The first criterion depends on whether the obligations under the ECT are of reciprocal rather than of independent or integral nature (Von der Decken [2018] para. 18). The ECT essentially enshrines bilateral obligations (cf Komstroy [2021] para. 64), and any modification regarding the dispute settlement clause would not impede the execution of those obligations ‘separately and independently among the different treaty parties’ (Villiger [2008] pp. 534-35). There are no effects on states (and their investors), which are not parties to the inter-se agreement, but rather the effects remain limited to inter se parties (see Fragmentation Report, para. 305.). Hence, the first criterion would be met for both the modification of Article 26 ECT and neutralizing the sunset clause.

The second criterion crucially depends on whether the ‘object and purpose’ implies obligations of non-reciprocal and absolute character, such as human rights treaties (see e.g. Fragmentation Report, para. 312). Since the ECT establishes bilateral obligations, which are not of an absolute character, the limitation of the dispute settlement procedures to domestic courts does neither alter the rights of third parties, nor counter the object and purpose to such an extent, as to impair its effective execution. The same applies to the complete removal of investor-state dispute settlement and investment protection standards between EU member states, as well as to the neutralization of the sunset clause. In contrast, arbitral tribunals might find that these modifications would render the object and purpose of the ECT meaningless and thus prevent its execution (see below).

Article 16 ECT and inter se Modifications – No Escaping the ECT?

A major obstacle to inter se modification may be contained in Article 16 ECT – an obstacle either by itself or in relation to the criterion of ‘effective execution of the object and purpose’. Article 16 ECT is a conflict clause providing that any subsequent agreement by parties to the ECT concerning the subject matter of investment protection and dispute settlement cannot derogate from any provisions on investment protection and dispute settlement under the ECT. In essence, the provision stipulates that the ECT regime prevails over other treaty obligations in case of conflict and if the ECT regime is more favourable (see e.g. RREEF v. Spain [2016] para. 75).

Several tribunals established under the ECT have already discussed the argument that EU law has led to an inter se modification of the ECT between EU member states. They have rejected that argument and held that Article 16 ECT may stand in the way of an inter se modification removing access to investment arbitration in an intra-EU dispute (see e.g. Vattenfall v. Germany [2018] paras. 198, 221, 229, Landesbank v. Spain [2019], para. 186; Eskosol v. Italy [2019] para. 151). In particular, the tribunal in BayWa r.e. v. Spain [2019] held at para. 276:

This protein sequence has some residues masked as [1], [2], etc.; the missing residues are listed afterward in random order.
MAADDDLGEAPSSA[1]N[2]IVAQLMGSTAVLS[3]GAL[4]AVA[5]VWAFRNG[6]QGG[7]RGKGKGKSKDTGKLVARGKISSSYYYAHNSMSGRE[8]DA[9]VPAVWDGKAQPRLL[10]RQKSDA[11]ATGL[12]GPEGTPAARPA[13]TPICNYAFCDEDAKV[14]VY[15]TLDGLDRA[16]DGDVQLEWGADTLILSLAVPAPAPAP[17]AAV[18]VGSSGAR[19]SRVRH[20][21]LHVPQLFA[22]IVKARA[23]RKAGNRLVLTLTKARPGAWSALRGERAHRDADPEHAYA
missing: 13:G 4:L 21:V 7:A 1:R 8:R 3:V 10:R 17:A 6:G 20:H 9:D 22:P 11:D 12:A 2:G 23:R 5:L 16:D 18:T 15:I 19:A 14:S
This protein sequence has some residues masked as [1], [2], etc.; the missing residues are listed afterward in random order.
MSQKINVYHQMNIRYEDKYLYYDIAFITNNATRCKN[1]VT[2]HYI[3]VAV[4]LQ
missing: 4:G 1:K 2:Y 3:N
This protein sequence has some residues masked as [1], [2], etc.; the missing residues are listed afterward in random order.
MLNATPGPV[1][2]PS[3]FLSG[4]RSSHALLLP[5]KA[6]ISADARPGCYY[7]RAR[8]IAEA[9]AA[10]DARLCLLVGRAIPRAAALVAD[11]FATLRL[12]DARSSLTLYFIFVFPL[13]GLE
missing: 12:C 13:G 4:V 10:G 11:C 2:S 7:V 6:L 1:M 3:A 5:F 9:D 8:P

it is very doubtful whether the abrogation inter se of the ECT as between EU Member States is compatible “with the effective execution of the object and purpose of the [ECT] as a whole”. Article 16 of the ECT suggests that it is not, since it evinces an intent […] to preserve the rights of investors and investments, which constitute a major plank of that multilateral treaty.

Accordingly, it seems doubtful that future tribunals would reject jurisdiction under the ECT after an inter se modification that prevents EU investors from resorting to arbitration against another EU state.

Concerning an inter se modification removing the sunset clause between EU member states and a subsequent withdrawal from the modified ECT, it should be noted that the sunset clause is not found in the parts of ECT addressing investment protection and dispute settlement. Thus, Article 16 ECT does not directly cover it. Still, if investment tribunals already consider the removal of access to arbitration contrary to the effective execution of the object and purpose of the ECT, they may very well find the same for the inter se removal of the sunset clause and subsequent withdrawal.

Conclusion

The EU member states will have to take steps to implement Komstroy and remove access to ISDS under the ECT for intra-EU disputes one way or the other, otherwise investment tribunals will continue to exercise jurisdiction in intra-EU disputes. Most likely, an amendment as part of the current modernization process will be Plan A. Plan B could be some form of inter se modification, which may, however, not be as legally bulletproof as amendments. For now, one can only wait and see what the actual proposal of the EU and its member states for implementing Komstroy will look like.

Authors
Haris Huremagić

Haris Huremagić worked as research assistant at the Department of International Law at the University of Vienna, and is currently pursuing an LLM at the University of Michigan Law School on a Fulbright Scholarship.

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Johannes Tropper

Johannes Tropper is a Researcher & Lecturer (prae-doc) at the Department of European, International and Comparative Law of the University of Vienna.